Electron-Electron Interaction in Projectile Ionization: A New Way to Explore (e,2e) on Ions?
H. Kollmus1, S. Hagmann2,4, R. Moshammer3, R. Mann2, M. Schulz5, R.E. Olson5 and J. Ullrich1,3
1 Fakultät für Physik, Universität Freiburg, 79104 Freiburg, Germany
2 Gesellschaft für Schwerionenforschung (GSI), 64291 Darmstadt, Germany
3 Max-Planck-Institut für Kernphysik, Saupfercheckweg 1, 69117 Heidelberg, Germany
4 JRM, Kansas State University, Manhattan, USA
5 University of Missouri, Rolla, USA
Measurements of differential cross sections for ionization of ions in collisions with high-energy electrons are extremely diffcult to perform by applying conventional crossed beams techniques. In essence, due to the low luminosity, such experiments have not been feasible up to now, not even in storage rings. They would allow high precision momentum spectroscopy of bound states in few-electron heavy ions.
On the other hand, in a fast collision of a non-bare projectile ion with a target atom the projectile can be ionized via an interaction with one of the target electrons (electron-electron (e-e) interaction). In such collisions both, the active target electron and the projectile electron, get ionized . This process is equivalent to electron impact ionization of the projectile if the initially bound target electron can be treated as a quasi free electron. In such a scenario, using a dense atomic beam, one would circumvent the above mentioned low luminosity problem. But, there is a second mechanism contributing to projectile ionization: It might be ionized by an interaction with the target nucleus (nucleus-electron (n-e) interaction). Thus, electron impact ionization of ions may be studied in great detail, if the many-particle dynamics is completely controlled experimentally.
We performed such a measurement at the UNILAC of GSI. Using the reaction microscope  ionization of 3.6 MeV/u C2+ projectiles in collisions with He was investigated in a kinematically complete experiment. The final state momentum vectors of each particle have been mapped. In this contribution we will demonstrate that a separation of the two competing mechanisms to projectile ionization is possible because of their different collision dynamics. If a (n-e) interaction takes place the target nucleus has to deliver the momentum transfer required to ionize the projectile. Thus, one expects a recoiling He1+ target ion with large momentum, whereas the target electron acts as a spectator. In contrast, in a (e-e) interaction the target electron plays the active role and the He nucleus takes part as a spectator. Therefore the two processes ((n-e) and (e-e)) can be separated event by event by putting a condition on the values of the momenta jpj of target electron and He1+ ion.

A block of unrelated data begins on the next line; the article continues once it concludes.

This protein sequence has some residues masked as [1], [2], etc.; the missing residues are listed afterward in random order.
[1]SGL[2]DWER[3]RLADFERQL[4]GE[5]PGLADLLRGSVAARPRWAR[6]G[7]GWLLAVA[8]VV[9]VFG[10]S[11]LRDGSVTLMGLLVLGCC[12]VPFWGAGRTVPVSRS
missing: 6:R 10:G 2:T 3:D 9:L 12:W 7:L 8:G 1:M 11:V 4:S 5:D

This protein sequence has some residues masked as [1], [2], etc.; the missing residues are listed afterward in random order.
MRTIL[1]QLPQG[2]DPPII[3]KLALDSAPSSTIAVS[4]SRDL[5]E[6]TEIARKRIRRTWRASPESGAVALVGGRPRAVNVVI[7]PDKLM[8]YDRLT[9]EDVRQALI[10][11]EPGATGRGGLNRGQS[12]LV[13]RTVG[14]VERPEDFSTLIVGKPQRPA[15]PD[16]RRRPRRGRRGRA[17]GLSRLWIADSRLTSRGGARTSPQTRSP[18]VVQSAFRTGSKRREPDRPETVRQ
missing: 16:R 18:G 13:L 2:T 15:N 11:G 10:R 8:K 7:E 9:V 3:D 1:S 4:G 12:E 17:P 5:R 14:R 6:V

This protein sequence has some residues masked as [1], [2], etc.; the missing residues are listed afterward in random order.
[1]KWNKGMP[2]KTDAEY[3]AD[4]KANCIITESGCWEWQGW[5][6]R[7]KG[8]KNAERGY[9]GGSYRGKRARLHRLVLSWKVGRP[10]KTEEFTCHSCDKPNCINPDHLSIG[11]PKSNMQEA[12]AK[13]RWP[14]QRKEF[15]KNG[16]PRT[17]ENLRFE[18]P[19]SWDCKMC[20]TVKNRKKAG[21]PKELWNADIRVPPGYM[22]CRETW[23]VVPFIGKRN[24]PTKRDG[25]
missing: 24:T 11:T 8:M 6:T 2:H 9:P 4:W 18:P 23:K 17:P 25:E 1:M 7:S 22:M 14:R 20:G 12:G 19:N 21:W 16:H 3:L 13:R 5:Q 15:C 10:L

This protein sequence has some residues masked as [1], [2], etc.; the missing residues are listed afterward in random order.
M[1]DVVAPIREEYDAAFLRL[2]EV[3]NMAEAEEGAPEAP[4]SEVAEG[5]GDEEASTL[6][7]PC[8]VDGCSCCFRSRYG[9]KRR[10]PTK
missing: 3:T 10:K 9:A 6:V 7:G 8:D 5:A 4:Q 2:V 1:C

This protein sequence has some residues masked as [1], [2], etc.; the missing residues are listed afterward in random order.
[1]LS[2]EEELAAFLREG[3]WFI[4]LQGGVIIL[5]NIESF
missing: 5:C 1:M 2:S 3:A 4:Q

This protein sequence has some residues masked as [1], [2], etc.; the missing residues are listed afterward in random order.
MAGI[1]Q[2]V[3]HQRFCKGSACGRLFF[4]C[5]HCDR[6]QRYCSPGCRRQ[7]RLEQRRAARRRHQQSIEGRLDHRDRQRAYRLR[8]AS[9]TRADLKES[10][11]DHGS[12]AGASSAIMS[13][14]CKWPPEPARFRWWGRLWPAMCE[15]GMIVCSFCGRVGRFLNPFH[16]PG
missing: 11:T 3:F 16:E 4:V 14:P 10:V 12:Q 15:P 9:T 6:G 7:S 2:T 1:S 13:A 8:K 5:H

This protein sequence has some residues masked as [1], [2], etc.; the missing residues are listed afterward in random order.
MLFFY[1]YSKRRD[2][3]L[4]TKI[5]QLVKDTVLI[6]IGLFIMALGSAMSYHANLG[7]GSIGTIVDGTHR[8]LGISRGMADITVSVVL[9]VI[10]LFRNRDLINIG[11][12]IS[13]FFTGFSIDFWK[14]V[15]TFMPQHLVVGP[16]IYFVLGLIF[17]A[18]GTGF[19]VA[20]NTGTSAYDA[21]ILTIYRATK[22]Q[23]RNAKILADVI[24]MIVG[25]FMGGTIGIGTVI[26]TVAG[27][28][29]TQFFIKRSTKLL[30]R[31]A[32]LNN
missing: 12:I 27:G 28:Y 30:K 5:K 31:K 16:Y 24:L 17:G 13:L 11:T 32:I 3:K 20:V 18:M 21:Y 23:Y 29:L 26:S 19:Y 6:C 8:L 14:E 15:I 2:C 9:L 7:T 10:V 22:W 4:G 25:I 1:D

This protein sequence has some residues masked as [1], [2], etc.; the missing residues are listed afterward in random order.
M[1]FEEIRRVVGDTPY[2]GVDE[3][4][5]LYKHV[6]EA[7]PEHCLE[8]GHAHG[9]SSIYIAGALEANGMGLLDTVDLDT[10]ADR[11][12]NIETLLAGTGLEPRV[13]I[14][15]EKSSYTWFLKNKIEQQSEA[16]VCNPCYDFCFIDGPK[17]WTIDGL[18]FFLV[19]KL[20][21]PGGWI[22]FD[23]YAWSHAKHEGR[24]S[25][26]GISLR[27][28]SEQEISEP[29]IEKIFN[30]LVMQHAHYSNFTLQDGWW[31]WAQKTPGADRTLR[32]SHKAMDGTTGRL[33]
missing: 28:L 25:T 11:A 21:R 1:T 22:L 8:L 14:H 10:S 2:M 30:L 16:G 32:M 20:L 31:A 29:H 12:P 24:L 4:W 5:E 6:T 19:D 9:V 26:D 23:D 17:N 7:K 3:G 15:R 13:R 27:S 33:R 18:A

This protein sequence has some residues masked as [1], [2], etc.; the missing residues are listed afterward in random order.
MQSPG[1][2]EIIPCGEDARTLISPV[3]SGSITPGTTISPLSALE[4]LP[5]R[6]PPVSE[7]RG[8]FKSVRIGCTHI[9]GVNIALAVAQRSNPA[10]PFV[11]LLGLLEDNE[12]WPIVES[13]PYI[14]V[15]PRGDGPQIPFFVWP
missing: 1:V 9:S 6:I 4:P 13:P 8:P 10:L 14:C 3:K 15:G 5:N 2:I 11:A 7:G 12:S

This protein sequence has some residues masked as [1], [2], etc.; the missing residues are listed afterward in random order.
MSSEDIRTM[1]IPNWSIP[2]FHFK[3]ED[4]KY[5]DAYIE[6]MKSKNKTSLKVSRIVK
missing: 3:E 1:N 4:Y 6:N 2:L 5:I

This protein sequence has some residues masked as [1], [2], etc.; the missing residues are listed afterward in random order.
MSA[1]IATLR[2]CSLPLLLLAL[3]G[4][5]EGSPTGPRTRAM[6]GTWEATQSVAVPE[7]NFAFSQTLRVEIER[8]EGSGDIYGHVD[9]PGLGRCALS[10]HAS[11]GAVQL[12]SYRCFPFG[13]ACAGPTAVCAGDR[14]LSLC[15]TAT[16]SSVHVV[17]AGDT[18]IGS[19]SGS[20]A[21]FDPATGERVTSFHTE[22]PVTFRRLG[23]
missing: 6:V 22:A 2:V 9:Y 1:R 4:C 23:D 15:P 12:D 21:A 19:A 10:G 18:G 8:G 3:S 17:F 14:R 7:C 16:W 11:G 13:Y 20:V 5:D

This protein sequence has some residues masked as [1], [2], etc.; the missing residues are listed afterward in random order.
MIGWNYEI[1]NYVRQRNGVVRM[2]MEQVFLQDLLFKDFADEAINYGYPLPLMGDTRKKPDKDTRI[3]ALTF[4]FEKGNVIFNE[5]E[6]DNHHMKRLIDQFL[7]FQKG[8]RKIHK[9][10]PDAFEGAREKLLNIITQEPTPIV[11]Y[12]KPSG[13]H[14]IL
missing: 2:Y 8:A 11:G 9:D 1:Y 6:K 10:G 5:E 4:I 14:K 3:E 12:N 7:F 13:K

Selecting only those events, for which petarget > pion is fulfilled, implies that mainly the (e-e) interaction is left in the resulting subset of the experimental data. The validity of this approach is demonstrated in the figure. There the momentum distributions of the projectile electron (a), the target electron (b) and the He1+ recoil ion (c) are projected onto the collision plane. This plane is defined by the incoming projectile momentum and the momentum transfer vector q=qion + qetarget of positive y-values. In the current experiment the kinematic region of small momentum transfer is dominating the observed cross section. As expected for the (e-e) interaction, the ionized projectile electrons and the target electrons are preferentially emitted into opposite directions. The target ion behaves as a spectator and therefore exhibits no angular correlation with the emitted electrons.
The experimental data are in very good agreement with first purely classical (CTMC) calculations. According to these calculations more asymmetric collision partners are required to fulfill the equivalence to electron impact ionization. Such experiments will be performed in near future in the storage ring ESR at GSI using one-electron heavy ions and light or even excited targets as a dense electron target.
The momentum distributions of the projectile electron (in the projectile frame),
the target electron and the He1+ recoil ion projected onto the collision plane.
1) R. Dörner et al., Phys. Rev. Lett. 72, 3166 (1994)This work was supported by the Gesellschaft für Schwerionenforschung, Leibniz-Programm,
2) H. Kollmus et al., Nucl. Instr. Meth. B124,377 (1997)
This work was supported by the
Chemical Sciences, Geosciences and Biosciences Division,
Office of Basic Energy Sciences, Office of Science, U.S. Department of Energy.
Submitted to ICPEAC 2001, July 2001 in Santa Fe, NM.
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